Last night Garrett and I saw Shania Twain in concert at the Memorial Coliseum here in Fort Wayne. First, an explanation about why. I had a country music “phase” five or six years ago; it lasted about 9 months, and was brought on by a religious conviction that “rock” music was Satanically inspired, and country music, well, wasn’t (really, I can’t make this up). The phase ended when I began to question religion in general, and arbitrary rules in particular. So while I wouldn’t call myself a fan of country music, it’s not totally abhorent to me. Garrett, on the other hand, is a fan.
One of Garrett’s colleagues at IPFW works with the Community Harvest Foodbank, a local charity serving those who can’t put food on the table. We became involved in the concert because Shania supports America’s Second Harvest a national organization of food banks and service organizations, with which Community Harvest is affliated. It’s how she supports this worthy organization that so impressed me. At every show she contacts a local foodbank and invites them to sell raffle tickets for $1 each before the show and during the opening act. The winner gets to come onstage with Shania during the show, get their picture taken with her and the said picture is autographed. And all proceeds go directly to the foodbank. Garrett and I were asked to sell raffle tickets, in exchange for free admission to Shania’s portion of the show.
So let’s review: a national star (regardless of your musical taste) partners with her fans’ communities in order to serve her fans and their neighbors. Cost to Shania: twenty minutes of stage time. Benefit to the communities: thousands of dollars, publicity and exposure. I’ll admit I was sort of skeptical of selling raffle tickets; had Garrett not been involved, I never would have done it. But I’m glad I did. The show was good, and I felt good about helping the food bank.
You might say that Shania should just write a big check to each community (and maybe she does; I don’t know), but it seems to me that community food banks rely on donations from the community year round. Raising exposure and increasing knowledge about the need seems more valuable than the cash itself. Shania’s only here once, but the community needs to support these charities year round.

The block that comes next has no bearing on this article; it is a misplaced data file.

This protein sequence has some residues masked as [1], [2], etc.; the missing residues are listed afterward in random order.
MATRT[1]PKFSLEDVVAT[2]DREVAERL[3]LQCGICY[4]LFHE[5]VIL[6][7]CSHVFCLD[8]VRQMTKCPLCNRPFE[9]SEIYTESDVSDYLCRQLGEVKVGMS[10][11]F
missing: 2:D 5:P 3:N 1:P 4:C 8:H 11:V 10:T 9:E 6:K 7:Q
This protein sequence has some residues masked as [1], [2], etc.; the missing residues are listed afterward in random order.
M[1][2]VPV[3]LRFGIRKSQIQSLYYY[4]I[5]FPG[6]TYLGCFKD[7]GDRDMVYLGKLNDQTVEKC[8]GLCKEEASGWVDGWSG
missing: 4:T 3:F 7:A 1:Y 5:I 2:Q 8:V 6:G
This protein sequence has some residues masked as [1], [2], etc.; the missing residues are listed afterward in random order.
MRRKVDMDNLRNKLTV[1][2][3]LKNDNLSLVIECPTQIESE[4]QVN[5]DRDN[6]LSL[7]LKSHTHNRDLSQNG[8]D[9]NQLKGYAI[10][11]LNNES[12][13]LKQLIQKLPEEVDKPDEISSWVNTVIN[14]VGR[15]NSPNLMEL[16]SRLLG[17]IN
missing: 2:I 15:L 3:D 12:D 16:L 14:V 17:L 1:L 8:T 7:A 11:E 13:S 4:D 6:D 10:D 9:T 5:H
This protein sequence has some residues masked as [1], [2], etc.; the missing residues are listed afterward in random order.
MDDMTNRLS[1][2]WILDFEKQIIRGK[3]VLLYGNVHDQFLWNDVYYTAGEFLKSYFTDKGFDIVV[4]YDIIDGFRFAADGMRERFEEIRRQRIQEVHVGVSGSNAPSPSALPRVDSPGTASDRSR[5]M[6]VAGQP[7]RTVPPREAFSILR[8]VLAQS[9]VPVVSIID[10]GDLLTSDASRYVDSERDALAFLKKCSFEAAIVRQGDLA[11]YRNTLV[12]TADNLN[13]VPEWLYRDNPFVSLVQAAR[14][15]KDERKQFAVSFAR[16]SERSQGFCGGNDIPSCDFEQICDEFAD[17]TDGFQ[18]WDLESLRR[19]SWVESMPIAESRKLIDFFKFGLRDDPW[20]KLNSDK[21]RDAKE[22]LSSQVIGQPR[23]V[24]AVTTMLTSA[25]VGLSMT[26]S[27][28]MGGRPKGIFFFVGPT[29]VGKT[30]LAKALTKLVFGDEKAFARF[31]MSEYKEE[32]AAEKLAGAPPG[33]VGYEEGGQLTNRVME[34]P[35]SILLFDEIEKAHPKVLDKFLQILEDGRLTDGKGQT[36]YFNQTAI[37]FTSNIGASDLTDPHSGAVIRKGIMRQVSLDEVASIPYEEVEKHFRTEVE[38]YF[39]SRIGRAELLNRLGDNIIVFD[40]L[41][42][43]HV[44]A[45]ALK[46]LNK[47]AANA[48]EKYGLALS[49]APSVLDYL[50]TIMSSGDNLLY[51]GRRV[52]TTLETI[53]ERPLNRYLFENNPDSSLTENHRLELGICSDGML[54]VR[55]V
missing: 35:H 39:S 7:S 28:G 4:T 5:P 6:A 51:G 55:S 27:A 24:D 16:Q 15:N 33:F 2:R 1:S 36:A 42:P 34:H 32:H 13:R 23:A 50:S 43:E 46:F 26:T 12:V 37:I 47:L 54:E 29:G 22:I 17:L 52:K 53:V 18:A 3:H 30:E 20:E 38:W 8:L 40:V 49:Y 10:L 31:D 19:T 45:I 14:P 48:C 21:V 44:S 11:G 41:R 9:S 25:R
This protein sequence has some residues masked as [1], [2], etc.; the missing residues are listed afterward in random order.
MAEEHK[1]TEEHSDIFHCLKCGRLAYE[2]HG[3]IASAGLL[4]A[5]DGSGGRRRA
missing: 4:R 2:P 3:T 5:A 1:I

Lending her name to Community Harvest would be enough for me to respect Shania Twain as a person as well as an artist; too many “stars” these days seem self-centered and self-obsessed, and the remainder of her show proved she is not that. The show was performed “in the round” with an elliptical stage in the center of the Coliseum. Shania and her band members made their way around the perimeter throughout the show, so there were no “partially obstructed” seats, and even in a recently enlarged venue, she seemed to play to each individual.
The more impressive part, though, is how she interacted with her fans. As she circled the stage, people would rush to the edge, holding out programs, pictures and ticket stubs, and she would sign as many as she could. I think half her songs were performed crouched down or bent over, signing autographs. When a young girl was lifted onto the stage by her father and ran over to Shania, she stopped the show,said hello to her, and gave her a hug.
Contrast this to Cher, who was the previous show I saw at the Coliseum. Cher didn’t sign autographs, didn’t shake hands with fans, and didn’t invite people on stage with her. And she didn’t support the community. And I didn’t think anything was wrong with that until the Shania show. As I think about it, it comes down to a single distinction: Cher seemed to perform so that fans had the privilege of seeing her; Shania seemed to perform so that she had the privilege of seeing her fans. Regardless of what VH1 says, that makes her not a diva, but in a good way.